Saturday, May 4, 2013

Dinner at the Whittingtons

Mother is in a snit, and fortunately has gone to bed.  For my part this is a wonderful time to walk Pippa our frou-frou dog out in the garden.  The small group meeting was at the Whittington’s this evening.  Would you believe they actually served a lobster bisque and a Caprese salad; you know, alternating slices of rare filet mignon, mozzarella, tomatoes, balsamic vinegar and fresh basil.  It was exquisite!  Grace Whittington certainly put her best foot forward.  Even Mother was impressed; so impressed that it took the edge of her negativity about the Bible Study and the prayer time.  By the time we got to the Bible Study Mother was almost mellow.

Fortunately she liked the red leather New Jerusalem Bible that I purchased for her.  The feel of real leather is very satisfying, and the color was not that embarrassing “bible black”.  For Mother, it’s the little things that make the difference.

She actually did venture an opinion or two during the Bible Study.  Mother always has an opinion.  We were reading about Jesus’s call of Simon and Andrew in the Gospel of Mark, and Mother said, “Fishermen? Really, Grace, you would think he would have called people more socially acceptable.”

Grace’s husband, Horace, mildly replied, “I love to fish.  Why last summer we were salmon fishing at Lochaber in Scotland.  It was a marvelous experience.”  That was quite crafty of Horace; after all he knew what she meant.”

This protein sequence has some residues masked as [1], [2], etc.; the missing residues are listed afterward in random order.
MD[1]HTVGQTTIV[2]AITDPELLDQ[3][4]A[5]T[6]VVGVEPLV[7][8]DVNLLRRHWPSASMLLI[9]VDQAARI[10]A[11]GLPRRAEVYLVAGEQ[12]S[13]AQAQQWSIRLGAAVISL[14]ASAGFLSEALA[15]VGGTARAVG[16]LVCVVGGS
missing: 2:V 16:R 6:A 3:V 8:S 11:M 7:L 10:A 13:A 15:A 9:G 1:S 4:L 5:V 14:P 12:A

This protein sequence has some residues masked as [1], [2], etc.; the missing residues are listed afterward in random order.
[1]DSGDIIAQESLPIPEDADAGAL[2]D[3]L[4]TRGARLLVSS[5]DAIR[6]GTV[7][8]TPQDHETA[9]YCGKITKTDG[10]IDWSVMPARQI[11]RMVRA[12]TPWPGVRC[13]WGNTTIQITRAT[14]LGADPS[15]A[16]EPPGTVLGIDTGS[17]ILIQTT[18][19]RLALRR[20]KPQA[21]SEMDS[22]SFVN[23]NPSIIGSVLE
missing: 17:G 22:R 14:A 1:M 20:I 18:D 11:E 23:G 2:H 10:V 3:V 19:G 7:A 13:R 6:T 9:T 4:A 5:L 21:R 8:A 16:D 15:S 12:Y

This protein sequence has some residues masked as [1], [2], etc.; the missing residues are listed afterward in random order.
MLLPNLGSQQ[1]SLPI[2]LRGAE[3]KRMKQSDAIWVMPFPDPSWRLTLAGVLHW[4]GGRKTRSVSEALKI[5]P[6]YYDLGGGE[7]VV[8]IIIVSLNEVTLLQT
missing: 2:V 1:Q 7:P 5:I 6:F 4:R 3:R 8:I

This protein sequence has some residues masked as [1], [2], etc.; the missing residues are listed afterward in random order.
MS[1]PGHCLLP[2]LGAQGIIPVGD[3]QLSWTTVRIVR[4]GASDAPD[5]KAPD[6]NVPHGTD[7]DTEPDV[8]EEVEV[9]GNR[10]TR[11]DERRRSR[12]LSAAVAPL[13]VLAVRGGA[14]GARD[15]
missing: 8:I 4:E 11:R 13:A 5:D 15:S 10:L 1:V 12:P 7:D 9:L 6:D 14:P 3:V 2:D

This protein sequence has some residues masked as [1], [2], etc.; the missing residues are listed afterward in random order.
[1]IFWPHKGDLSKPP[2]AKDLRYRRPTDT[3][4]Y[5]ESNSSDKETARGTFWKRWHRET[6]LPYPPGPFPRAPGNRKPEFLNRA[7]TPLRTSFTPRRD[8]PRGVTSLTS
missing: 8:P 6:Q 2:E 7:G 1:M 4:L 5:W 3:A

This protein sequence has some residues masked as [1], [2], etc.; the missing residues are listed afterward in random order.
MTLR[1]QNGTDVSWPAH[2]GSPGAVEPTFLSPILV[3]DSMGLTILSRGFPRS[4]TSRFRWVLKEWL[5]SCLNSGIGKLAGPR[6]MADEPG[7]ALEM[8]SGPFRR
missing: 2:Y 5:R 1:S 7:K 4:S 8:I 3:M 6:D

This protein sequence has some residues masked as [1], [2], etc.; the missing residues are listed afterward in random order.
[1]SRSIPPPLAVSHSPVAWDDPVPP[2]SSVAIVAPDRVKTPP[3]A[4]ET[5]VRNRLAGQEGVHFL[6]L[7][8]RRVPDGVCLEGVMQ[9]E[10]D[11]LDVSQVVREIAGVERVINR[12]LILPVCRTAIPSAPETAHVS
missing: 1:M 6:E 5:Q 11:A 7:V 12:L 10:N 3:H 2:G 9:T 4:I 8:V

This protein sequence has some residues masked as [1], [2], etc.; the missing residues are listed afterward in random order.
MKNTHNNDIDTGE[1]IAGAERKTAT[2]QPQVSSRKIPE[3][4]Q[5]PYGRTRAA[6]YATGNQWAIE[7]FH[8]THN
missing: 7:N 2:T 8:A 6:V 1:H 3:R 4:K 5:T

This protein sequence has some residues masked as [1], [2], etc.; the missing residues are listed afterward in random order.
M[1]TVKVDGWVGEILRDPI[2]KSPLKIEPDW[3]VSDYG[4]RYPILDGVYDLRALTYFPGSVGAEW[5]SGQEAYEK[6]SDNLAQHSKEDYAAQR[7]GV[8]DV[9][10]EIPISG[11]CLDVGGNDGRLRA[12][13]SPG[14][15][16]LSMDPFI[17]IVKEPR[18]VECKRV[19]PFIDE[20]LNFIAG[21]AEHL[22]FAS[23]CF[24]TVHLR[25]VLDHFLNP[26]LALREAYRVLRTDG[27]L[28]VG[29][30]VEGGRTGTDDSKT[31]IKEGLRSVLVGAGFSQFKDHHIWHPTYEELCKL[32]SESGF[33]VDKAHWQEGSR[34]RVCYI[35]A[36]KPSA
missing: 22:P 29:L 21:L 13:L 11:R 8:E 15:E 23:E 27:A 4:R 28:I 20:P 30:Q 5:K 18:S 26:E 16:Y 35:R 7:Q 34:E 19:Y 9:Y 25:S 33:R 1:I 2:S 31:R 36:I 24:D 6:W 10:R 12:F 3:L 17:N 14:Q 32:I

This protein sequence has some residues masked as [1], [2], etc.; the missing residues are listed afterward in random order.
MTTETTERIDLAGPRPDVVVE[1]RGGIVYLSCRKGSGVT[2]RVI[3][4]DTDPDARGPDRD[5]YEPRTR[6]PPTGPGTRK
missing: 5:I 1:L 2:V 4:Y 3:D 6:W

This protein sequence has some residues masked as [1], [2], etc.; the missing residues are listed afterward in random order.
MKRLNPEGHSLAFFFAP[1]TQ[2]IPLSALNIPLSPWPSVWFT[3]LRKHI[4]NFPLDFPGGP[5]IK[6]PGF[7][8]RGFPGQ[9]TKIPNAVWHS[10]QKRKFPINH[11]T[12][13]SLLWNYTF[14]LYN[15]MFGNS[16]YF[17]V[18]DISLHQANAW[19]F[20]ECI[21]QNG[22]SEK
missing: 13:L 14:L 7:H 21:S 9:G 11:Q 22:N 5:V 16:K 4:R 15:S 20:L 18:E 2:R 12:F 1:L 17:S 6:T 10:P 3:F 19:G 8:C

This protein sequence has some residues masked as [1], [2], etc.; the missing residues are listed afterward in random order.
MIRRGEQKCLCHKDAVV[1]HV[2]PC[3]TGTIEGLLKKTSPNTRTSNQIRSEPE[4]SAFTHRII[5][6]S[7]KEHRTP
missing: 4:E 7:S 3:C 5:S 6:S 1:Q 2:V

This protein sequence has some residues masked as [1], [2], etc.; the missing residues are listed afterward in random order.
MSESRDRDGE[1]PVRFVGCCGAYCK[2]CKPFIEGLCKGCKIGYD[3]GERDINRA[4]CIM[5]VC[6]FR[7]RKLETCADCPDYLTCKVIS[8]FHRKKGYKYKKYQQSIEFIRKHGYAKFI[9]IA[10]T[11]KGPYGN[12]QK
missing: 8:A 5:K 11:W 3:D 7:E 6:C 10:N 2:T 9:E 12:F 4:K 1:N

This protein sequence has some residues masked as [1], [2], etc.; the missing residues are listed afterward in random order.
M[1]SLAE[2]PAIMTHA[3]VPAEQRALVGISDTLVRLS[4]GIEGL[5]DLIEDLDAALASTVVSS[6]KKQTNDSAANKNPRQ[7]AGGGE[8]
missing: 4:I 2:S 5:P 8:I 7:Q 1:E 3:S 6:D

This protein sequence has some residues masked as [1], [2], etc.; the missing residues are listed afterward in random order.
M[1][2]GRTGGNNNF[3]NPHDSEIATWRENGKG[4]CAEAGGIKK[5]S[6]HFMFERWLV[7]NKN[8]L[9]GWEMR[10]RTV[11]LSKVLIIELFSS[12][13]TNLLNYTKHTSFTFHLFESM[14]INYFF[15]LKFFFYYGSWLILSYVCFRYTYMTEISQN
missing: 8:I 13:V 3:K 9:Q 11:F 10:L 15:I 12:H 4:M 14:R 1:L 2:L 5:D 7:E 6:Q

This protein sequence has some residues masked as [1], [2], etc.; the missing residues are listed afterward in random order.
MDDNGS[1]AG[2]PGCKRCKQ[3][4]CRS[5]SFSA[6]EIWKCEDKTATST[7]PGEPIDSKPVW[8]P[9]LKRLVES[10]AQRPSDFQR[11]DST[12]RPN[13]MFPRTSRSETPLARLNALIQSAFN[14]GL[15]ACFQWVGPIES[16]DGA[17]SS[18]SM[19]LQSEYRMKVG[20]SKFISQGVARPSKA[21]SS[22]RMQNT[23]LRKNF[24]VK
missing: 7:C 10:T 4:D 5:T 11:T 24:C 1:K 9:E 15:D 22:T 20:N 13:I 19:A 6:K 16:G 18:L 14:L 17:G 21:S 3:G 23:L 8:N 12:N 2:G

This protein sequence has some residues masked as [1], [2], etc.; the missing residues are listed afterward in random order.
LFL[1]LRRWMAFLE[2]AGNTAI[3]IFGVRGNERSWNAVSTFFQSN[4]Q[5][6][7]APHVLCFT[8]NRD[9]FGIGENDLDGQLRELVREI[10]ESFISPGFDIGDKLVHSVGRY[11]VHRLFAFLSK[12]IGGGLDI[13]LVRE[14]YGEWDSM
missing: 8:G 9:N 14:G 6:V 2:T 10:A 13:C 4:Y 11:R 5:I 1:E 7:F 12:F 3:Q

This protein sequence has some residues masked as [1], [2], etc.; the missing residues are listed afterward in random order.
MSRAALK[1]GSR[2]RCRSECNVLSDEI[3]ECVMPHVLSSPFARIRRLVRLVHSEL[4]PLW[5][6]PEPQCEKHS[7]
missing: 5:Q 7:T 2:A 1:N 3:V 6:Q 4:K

That seemed to satisfy Mother and she replied, “Well, I suppose it’s alright then.” 

On the way home Mother was ominously silent, but that didn’t last long.  By the time we had arrived home she began to natter away.  “Alfred, you should have known better than to wear a red paisley ascot.  Paisley is so difficult, and it clashed with the dress Grace was wearing.”

“Mother,” said I. “It was perfectly alright.  I was sitting at the opposite side of the table and it didn’t matter at all.”  Mother looked askance at me as though she couldn’t believe what she was hearing, but after all, I had to say something, and knowing Mother, I knew that wasn’t the issue.

Once home Mother began puttering in the kitchen and I heard a crash, a crystal goblet had careened off the counter and shattered on the floor.  I could hear Mother muttering as she swept up.  Mother and Muttering are two “M” words that belong together, especially when she is upset and doesn’t know why she is upset.  The best thing to do is lay low and stay out of firing range.  Even Pippa was beginning to learn that, and she was hiding under the dining room table.

Eventually Mother went to bed.  Ordinarily she likes to read for a little while, but this evening she turned off the light angrily and was laying there awake in the dark.  If you don’t think that someone can turn off a light angrily, you don’t know Mother. 

With that Pippa and I took the safest course and headed out to the garden together.  I have begun to learn the value of small informal spontaneous prayers.  Grace Whittington tonight called them arrow prayers, so I shot a few heavenward and what occurred to me is that Mother was upset with the dinner and the Bible Study because she found nothing to be upset about.  That  actually makes sense, knowing Mother.  And the other thing that occurred to me was that there was nothing I needed to do about it except walk with Pippa in the garden.

“Let my prayer be counted as incense before you, and the lifting up of my hands as the evening sacrifice!” (Psalm 141:2).

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